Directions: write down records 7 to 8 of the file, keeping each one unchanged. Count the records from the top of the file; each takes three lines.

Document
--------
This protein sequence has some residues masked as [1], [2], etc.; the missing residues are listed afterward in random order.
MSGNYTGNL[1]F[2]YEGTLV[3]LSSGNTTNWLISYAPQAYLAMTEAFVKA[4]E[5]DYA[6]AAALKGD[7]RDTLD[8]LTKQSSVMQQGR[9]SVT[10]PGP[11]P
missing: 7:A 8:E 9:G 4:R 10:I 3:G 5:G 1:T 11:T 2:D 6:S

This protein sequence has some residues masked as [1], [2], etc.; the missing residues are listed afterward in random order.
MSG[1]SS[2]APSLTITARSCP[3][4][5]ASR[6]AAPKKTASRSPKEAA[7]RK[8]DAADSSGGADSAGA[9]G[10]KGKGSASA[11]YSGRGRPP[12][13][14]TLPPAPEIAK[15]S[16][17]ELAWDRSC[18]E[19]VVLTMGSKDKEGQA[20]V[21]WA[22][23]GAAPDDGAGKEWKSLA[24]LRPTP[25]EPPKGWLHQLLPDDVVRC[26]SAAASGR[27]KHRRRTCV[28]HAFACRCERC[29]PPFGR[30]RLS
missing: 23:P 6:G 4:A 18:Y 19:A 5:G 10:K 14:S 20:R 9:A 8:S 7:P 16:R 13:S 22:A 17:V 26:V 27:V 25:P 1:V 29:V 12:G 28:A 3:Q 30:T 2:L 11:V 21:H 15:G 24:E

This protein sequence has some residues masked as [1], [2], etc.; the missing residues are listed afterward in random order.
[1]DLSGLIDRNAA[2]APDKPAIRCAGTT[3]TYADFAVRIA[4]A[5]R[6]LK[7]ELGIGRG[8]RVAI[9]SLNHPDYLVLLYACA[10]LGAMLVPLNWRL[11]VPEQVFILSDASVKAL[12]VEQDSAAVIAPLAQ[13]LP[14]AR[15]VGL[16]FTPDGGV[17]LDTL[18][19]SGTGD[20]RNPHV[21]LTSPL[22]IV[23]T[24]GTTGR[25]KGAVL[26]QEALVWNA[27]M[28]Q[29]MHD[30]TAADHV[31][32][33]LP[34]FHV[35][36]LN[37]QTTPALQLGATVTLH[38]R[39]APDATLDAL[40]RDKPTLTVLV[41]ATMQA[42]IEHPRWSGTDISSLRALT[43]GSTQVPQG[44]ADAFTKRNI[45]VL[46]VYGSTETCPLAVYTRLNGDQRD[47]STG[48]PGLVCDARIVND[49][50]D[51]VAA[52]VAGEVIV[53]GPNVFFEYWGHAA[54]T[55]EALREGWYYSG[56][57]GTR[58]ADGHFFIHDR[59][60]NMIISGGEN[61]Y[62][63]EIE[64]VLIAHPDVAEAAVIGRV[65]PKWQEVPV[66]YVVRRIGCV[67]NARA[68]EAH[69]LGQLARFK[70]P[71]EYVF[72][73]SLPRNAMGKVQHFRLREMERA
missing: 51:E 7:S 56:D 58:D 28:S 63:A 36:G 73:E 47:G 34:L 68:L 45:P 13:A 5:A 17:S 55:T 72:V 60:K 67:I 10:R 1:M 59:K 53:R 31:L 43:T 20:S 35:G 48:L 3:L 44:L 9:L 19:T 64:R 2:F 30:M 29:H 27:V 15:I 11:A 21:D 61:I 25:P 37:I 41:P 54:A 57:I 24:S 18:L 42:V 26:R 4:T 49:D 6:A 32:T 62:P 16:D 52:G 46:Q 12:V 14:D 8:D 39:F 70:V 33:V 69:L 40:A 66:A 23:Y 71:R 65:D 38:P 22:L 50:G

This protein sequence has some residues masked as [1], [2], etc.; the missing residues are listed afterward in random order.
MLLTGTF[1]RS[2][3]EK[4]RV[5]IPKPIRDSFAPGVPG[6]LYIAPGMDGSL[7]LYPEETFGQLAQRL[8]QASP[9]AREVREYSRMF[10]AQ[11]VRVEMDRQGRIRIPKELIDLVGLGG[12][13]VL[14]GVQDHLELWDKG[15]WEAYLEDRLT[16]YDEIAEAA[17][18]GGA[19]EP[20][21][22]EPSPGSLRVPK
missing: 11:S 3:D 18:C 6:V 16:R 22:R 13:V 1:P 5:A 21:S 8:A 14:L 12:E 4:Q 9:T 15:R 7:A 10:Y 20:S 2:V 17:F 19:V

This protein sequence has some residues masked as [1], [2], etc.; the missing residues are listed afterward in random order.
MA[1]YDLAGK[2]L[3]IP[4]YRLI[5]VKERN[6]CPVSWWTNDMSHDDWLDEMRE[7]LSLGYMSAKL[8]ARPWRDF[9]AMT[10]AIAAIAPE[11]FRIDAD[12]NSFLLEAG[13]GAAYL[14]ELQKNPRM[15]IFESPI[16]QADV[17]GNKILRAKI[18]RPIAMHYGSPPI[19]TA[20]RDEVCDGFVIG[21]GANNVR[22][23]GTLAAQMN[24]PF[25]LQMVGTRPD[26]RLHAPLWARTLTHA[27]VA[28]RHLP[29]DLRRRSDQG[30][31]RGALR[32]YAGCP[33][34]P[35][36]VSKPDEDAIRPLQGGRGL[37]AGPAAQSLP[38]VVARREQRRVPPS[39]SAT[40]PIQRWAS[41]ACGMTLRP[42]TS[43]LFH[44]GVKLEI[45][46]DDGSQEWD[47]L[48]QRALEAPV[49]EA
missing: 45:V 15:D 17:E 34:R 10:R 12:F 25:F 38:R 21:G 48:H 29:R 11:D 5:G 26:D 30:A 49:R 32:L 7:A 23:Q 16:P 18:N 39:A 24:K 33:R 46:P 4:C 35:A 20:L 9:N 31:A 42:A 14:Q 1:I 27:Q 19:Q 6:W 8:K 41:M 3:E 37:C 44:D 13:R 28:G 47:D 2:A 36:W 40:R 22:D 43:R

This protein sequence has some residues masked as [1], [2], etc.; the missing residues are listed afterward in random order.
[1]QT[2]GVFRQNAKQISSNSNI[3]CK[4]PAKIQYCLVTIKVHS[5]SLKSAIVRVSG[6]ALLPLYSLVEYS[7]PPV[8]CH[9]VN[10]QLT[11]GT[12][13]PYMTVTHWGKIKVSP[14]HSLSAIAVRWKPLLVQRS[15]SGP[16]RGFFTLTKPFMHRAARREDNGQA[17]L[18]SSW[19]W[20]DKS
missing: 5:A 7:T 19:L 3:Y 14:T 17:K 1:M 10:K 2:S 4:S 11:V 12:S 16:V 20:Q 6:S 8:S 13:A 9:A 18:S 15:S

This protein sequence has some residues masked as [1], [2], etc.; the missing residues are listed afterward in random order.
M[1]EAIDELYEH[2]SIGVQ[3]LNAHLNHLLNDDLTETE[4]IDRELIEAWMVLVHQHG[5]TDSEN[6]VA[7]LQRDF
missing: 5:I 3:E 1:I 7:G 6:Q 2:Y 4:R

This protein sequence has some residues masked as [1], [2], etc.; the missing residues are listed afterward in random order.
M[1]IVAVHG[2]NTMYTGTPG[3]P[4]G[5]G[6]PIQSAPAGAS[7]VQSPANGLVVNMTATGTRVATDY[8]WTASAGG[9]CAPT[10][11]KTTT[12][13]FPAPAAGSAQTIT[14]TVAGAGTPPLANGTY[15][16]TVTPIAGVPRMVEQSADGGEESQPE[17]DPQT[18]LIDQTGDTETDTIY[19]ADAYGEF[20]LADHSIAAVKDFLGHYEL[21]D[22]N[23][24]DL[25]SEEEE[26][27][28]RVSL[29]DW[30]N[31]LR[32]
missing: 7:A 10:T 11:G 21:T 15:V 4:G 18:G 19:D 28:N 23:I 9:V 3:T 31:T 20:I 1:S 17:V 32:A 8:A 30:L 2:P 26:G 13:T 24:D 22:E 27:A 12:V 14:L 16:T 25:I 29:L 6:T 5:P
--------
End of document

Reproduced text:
This protein sequence has some residues masked as [1], [2], etc.; the missing residues are listed afterward in random order.
M[1]EAIDELYEH[2]SIGVQ[3]LNAHLNHLLNDDLTETE[4]IDRELIEAWMVLVHQHG[5]TDSEN[6]VA[7]LQRDF
missing: 5:I 3:E 1:I 7:G 6:Q 2:Y 4:R

This protein sequence has some residues masked as [1], [2], etc.; the missing residues are listed afterward in random order.
M[1]IVAVHG[2]NTMYTGTPG[3]P[4]G[5]G[6]PIQSAPAGAS[7]VQSPANGLVVNMTATGTRVATDY[8]WTASAGG[9]CAPT[10][11]KTTT[12][13]FPAPAAGSAQTIT[14]TVAGAGTPPLANGTY[15][16]TVTPIAGVPRMVEQSADGGEESQPE[17]DPQT[18]LIDQTGDTETDTIY[19]ADAYGEF[20]LADHSIAAVKDFLGHYEL[21]D[22]N[23][24]DL[25]SEEEE[26][27][28]RVSL[29]DW[30]N[31]LR[32]
missing: 7:A 10:T 11:G 21:T 15:V 4:G 18:G 19:D 28:N 23:I 9:V 3:T 31:T 20:I 1:S 17:V 32:A 8:A 30:L 2:P 26:G 13:T 24:D 22:E 27:A 12:V 14:L 16:T 25:I 29:L 6:T 5:P